Young Professionals

Two-Way Streets

Franchisors want to know that potential franchisees are a good fit

By Paul Segreto

Recently, a group of people inquired about a franchise opportunity with a fast-growing, emerging brand my firm had been representing for the past year. The candidates were financially qualified for several locations. We had multiple calls, including an FDD review, and on every call the group’s focus was on location and getting started ASAP.

Despite their aggressive nature, we kept them on course and guided them through the process. During Discovery Day, they met the brand’s founders for the first time. Here’s where things went south. The five candidates kept themselves busy talking to each other. They spent their time scribbling notes, running numbers, talking about location, all amongst themselves. They made no effort to speak with the founders, ask them questions, or interact at all. They merely told the founders how they should change this or revise that—and how they’d like to do so when they opened their business.

Seeing how quickly this meeting was going off course, we tried to create interaction between the parties. The founders worked hard to engage with the candidates, asking questions, trying to determine if there was a fit. When a founder asked the group, “Why this brand? What do you like about it?” The response was cool: “We know we can make money and when we do, we’ll commit to other locations.”

A day later, the group had signed a letter of intent on a location, procured a cashier’s check for the franchise fee, and they were ready to sign the franchise agreement that very day. The franchisors, however, weren’t interested. They didn’t believe these individuals would follow the processes and procedures the founders had meticulously developed and invested in for more than eight years. The founders knew their system was working quite well, as evidenced by high customer satisfaction and great unit economics including excellent profit margins. Long story short: They rejected the candidates.

This scenario isn’t uncommon—in fact, it’s unfolding more and more as franchisors are focusing on finding the right candidates for their franchises. Processes have evolved from applications and financial qualifications to evaluations of whether candidates are right for the franchise system and with where the system is today. Want to own a franchise? Start by working on your relationship with the franchisor.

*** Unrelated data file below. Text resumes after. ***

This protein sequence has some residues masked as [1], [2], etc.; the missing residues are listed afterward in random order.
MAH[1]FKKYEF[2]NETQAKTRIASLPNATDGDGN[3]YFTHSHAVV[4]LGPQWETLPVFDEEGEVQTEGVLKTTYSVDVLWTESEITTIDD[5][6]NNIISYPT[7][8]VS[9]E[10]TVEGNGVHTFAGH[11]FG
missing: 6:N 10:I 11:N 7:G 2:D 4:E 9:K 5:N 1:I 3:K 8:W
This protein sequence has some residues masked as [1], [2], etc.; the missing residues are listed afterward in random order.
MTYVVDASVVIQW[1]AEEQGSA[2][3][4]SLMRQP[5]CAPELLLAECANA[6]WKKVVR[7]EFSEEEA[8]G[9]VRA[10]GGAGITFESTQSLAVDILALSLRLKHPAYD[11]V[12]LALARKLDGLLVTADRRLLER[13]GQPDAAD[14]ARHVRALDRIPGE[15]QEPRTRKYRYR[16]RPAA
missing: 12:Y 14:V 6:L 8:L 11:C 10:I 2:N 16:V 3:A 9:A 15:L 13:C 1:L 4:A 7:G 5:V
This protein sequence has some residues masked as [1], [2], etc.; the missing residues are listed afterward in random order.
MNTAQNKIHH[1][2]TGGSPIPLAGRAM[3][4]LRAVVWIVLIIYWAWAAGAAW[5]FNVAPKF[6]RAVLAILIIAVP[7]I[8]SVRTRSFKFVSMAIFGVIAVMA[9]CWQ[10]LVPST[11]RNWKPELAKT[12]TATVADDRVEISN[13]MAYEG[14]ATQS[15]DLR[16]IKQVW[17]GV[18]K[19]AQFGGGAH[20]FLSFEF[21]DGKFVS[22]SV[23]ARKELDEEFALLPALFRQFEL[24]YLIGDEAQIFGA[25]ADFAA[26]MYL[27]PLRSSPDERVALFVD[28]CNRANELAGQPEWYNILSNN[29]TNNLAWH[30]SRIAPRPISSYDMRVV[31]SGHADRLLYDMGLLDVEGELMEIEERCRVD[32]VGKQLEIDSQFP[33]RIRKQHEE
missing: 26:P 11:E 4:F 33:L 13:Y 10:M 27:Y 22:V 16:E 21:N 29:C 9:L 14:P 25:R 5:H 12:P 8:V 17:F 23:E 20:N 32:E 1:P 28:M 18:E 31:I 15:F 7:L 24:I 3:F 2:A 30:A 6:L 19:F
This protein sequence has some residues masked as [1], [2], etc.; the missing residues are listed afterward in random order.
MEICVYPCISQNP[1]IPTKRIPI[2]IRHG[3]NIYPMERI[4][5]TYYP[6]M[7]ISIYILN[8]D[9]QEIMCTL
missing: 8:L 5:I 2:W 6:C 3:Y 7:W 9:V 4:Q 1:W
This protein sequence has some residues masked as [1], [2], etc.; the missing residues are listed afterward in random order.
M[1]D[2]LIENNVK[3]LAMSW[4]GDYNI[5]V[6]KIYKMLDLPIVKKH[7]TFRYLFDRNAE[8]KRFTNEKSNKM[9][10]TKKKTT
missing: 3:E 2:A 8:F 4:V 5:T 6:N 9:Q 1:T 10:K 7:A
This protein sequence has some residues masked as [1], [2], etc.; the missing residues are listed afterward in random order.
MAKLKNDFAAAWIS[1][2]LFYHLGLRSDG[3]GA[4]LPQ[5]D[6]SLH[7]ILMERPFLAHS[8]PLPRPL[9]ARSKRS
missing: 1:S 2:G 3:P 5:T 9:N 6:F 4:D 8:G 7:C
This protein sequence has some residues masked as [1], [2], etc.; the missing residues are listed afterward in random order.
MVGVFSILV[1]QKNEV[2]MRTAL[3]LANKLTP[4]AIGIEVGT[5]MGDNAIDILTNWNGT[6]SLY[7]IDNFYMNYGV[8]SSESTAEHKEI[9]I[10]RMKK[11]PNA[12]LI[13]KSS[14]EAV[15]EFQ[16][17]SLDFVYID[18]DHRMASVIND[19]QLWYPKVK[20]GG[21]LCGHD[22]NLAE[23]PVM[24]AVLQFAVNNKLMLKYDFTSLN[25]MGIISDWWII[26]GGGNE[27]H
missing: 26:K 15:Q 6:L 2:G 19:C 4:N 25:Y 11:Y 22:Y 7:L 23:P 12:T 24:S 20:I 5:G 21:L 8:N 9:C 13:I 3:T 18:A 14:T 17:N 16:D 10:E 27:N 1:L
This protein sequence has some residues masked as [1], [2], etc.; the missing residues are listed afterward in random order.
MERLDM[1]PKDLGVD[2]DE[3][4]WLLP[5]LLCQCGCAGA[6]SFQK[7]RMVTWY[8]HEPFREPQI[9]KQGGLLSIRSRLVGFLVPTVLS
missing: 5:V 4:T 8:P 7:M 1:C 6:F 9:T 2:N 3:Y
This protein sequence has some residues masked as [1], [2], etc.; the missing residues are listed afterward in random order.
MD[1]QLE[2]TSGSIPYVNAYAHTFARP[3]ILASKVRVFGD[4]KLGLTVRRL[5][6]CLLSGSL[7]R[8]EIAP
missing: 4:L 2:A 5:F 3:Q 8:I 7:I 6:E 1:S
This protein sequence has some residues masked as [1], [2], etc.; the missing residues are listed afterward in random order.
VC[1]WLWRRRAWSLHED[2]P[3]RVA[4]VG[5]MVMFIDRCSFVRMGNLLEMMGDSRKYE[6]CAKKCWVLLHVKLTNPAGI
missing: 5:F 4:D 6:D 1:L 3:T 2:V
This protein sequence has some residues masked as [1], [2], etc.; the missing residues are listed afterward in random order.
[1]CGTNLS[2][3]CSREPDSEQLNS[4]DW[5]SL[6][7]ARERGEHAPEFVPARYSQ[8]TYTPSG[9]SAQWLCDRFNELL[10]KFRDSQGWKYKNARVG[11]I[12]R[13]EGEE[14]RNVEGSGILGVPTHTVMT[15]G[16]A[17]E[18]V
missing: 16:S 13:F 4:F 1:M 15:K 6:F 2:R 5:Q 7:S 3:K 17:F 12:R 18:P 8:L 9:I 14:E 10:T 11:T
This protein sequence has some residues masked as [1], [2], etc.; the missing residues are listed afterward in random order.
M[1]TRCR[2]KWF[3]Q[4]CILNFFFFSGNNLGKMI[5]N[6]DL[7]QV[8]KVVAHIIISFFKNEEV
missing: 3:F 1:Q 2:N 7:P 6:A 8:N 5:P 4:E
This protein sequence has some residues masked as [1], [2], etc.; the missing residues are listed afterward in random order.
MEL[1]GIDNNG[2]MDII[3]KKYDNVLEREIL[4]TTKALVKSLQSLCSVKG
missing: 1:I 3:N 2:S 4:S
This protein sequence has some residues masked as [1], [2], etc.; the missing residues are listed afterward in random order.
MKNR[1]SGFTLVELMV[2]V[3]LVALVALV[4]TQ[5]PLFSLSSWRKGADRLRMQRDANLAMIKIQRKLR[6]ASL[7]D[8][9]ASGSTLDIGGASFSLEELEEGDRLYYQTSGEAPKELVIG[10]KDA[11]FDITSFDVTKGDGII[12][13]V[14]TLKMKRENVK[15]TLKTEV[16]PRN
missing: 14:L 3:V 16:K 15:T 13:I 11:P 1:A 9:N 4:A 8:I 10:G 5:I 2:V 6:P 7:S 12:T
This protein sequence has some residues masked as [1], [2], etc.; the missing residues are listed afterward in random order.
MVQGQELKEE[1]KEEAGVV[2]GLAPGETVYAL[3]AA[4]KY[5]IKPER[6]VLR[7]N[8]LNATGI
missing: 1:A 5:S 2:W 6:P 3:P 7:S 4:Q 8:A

A statement frequently heard is the franchise relationship is interdependent—the franchisor and the franchisee are dependent upon each other. Your success is our success, and our success is your success. Franchisors are emphasizing strong foundational components of relationships built on open, two-way communication, as opposed to the old cliché, “You’re in business for yourself, but not by yourself.” Many believe the franchise relationship is like a marriage, complete with a courtship before the I do’s.

Candidates are known to push through the process entirely focused on whether the opportunities are right for them. They give little to no thought about the franchisor’s perspective. Many believe the franchisees are the only ones making big commitments in ‘buying’ the franchise. They think the franchisor should be grateful, never giving thought to what that franchisor brings to the table.

Franchisors want to know that their franchisees are good fits for the brand—and for them, too. That’s where my group of candidates went wrong. The founders passed on their application because they believed the values they worked so hard to build throughout the brand—the ones their franchisees instilled every day—would ultimately be missing under this group’s management.

Had they tried to demonstrate that they were team players and interested in a relationship that worked both ways, the outcome could have been different. Learn from their mistake: A little genuine interest in the franchisors—along with the brand—could be the most important step toward sealing the deal.

Paul Segreto is a recognized entrepreneur, franchise and small business professional. His expertise includes startups and turnarounds, strategic planning, business and franchise development, branding, social media and digital marketing with primary focus on restaurants and service-driven businesses.

Segreto founded Franchise Today podcast in 2009 and Franchising & You podcast in 2018. He is CEO of the Franchise Foundry. Contact Segreto at Contact Segreto at